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Complete Overclocking Guide: Sandy Bridge & Ivy Bridge | *ASRock Edition* - Page 756

Poll Results: Was this guide helpful?

Poll expired: Oct 17, 2012  
  • 80% (237)
    Yes (and I DO have an ASRock motherboard).
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post #7551 of 9531
yes, in fact i mentioned this a couple posts back that leaving Turbo voltage at Auto makes the voltage swing at +/- .016v, you HAVE TO change it to manual in conjunction with regular Vcore offset. then the swing becomes only +/- .008.
post #7552 of 9531
Hey all, new issue. I recently changed something to my OC and all hell broke loose on my ASrock Pro SE 3.

First and for most, it won't allow me raise all cores above 38, I'll enter 40, press enter and it reverts back to 38. Further more, even when left at 38, when tested with Prime, the most all I will get is 35. Similar things occur with other settings sust as duration settings and plane current settings?

Should I reset my BIOS completely?

[edit]

Also, my RAM isn't being recognized, only 2 (of 4) at ever one time. I have tested each slot individually, combinations of 2, but when I put in all 4, it only recognized 2 mad.gif I'm starting to think that I've half killed my mobo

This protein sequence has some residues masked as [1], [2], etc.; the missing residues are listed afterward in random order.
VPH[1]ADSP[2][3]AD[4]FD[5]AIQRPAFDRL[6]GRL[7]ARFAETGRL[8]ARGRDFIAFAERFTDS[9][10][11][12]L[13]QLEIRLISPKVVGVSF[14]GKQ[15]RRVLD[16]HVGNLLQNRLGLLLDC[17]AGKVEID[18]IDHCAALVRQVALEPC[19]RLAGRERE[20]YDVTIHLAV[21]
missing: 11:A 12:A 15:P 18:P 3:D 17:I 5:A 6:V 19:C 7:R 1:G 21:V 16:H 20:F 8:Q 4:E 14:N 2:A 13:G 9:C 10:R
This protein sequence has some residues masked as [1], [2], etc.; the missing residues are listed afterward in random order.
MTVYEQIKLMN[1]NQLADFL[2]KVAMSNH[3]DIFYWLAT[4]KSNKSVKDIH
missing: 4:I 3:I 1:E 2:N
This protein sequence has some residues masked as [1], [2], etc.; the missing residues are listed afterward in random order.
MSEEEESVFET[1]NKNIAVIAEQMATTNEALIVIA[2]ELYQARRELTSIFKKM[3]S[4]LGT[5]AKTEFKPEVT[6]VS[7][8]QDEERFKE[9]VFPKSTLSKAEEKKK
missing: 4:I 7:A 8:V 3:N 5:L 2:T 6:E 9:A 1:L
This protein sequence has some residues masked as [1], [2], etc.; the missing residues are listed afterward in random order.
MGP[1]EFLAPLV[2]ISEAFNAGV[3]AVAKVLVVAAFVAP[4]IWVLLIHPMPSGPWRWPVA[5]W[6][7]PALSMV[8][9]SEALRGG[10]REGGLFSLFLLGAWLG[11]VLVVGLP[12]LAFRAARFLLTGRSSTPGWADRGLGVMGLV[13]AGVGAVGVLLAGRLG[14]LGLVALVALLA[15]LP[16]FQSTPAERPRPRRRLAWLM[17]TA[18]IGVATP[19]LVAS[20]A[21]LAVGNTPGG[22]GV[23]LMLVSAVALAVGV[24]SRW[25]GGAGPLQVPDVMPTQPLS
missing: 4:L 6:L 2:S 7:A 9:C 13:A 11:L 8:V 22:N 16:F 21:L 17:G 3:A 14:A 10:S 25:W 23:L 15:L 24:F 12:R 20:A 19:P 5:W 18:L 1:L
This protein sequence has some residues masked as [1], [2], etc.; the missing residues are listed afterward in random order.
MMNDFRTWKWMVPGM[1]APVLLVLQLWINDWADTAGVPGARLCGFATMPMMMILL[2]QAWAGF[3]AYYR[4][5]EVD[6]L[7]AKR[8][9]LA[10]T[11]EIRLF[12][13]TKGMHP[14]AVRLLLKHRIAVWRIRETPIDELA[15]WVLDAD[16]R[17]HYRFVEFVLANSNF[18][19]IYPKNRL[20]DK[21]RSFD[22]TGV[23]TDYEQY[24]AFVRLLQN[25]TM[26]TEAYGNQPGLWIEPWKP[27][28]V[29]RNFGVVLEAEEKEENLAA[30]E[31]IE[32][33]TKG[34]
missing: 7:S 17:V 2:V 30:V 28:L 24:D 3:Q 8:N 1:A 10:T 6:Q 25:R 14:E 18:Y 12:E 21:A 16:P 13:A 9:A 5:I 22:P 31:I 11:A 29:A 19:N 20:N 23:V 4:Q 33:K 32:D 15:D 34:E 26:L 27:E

Edited by nooboc2012 - 12/12/13 at 9:45pm
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post #7553 of 9531
I guess it could be the motherboard's fault for the Vcore difference. Cause cpu auto volt at stock voltage to like 1.25V at max load. It was running pretty warm when I use prime95 for 12 hours. So I decided to undervolt it.

I just randomly pick an offset number of -0.2V. The idle voltage dropped to 0.9 and the max load dropped to 1.05V. It is running as stable as the stock setting on prime95 and ITB max setting. So I don't understand what's the point of extra 0.2V when the chip doesn't even need it. Now it's running almost 20C cooler on max load..
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post #7554 of 9531
I'm just getting into overclocking, and so far, this guide has been great, so thanks. I do have a few questions related to the process as a whole.